Tackle Tansy Ragwort Day - July 8, 2018

July 8th , 2018 has been declared Tackle the Tansy Day!

Tansy ragwort (Senecio jacobea) is a member of the aster family. During the first year of growth it forms a ground-hugging rosette of lobed leaves, in the second year it shoots up to it’s full height of up to 1.2 m (4 ft). Usually it will die after flowering but can become a short-lived perennial. You might ask how a plant with such a short lifespan can become a huge problem….each plant can produce up to 150,000 wind-blown seeds which can remain viable for up to twenty years and the dense root system can displace agricultural forage and native species, reducing pasture production by over 50%.

Horses, cows and goats that ingest tansy ragwort can suffer liver damage which can lead to poor condition and death. Apparently most poisonings are the result of eating small quantities over an extended period, the effects accumulate over time. Effects are worse on young animals.

 “Symptoms include depression, loss of appetite, chewing of fences and dirt, restlessness and wandering aimlessly, walking into fixed objects, yellow or muddy discolouration of mucous membranes and an unpleasant pig-like skin odour. In severe cases serum will seep through the skin due to a photosensitive reaction resulting from liver damage”.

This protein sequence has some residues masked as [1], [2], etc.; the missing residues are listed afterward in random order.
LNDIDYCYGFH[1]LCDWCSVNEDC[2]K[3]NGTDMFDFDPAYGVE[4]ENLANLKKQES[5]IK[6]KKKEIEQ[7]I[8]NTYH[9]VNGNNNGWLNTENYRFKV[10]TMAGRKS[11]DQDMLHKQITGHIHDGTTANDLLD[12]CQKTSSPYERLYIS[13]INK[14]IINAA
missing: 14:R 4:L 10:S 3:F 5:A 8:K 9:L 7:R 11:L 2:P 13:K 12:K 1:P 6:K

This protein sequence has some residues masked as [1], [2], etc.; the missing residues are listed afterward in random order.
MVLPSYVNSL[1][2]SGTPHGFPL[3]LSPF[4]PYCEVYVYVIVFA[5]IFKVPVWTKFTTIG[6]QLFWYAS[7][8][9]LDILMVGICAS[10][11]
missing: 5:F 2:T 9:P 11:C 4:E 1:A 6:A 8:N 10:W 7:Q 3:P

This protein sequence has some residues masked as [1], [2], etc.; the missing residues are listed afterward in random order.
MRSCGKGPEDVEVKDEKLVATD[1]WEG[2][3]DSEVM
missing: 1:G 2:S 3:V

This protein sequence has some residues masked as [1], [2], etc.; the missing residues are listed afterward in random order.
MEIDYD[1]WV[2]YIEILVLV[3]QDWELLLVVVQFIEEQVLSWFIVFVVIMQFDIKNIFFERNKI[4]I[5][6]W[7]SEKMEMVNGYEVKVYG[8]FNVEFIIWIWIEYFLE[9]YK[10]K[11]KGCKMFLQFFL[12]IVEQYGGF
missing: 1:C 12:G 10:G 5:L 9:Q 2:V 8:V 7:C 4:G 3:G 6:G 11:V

The highest concentrations of the toxic alkaloids occur in the flowers and dilute forms of the poison have been found in honey and milk products. Although the potential risk to humans is considered very slight, caution should be observed when using these products over the long term.

Tansy Ragwort’s bright yellow blooms make them easy to spot and remove. A number of people throughout Metchosin have taken it upon themselves to uproot every plant they find. The plants have a shallow, fibrous root system, which makes them easy to dislodge. Wear gloves and dispose of the flowers in a garbage bag. By this time of the year, even uprooted plants might continue maturing the seeds and the flowers at least should be bagged and sent to the dump.

Three biological agents have been released to help control the spread of tansy ragwort, the most conspicuous is the beautiful red and black cinnabar moth, which flies in June and July, laying it’s eggs on the plants. The striking yellow and black striped caterpillar can defoliate a plant but they don’t appear to be reducing the plants’ rate of infestation. As well, the caterpillars are apparently toxic to our native alligator lizards. A seed head fly and a root eating flea beetle have joined the control arsenal and the root beetle seems to be making some headway in reducing populations.

It is thought that the plants were originally brought over from the British Isles as a medicinal herb, but as in many cases, too much of a good thing can have the opposite effect.

Thursday, March 22, 2018 - 3:00pm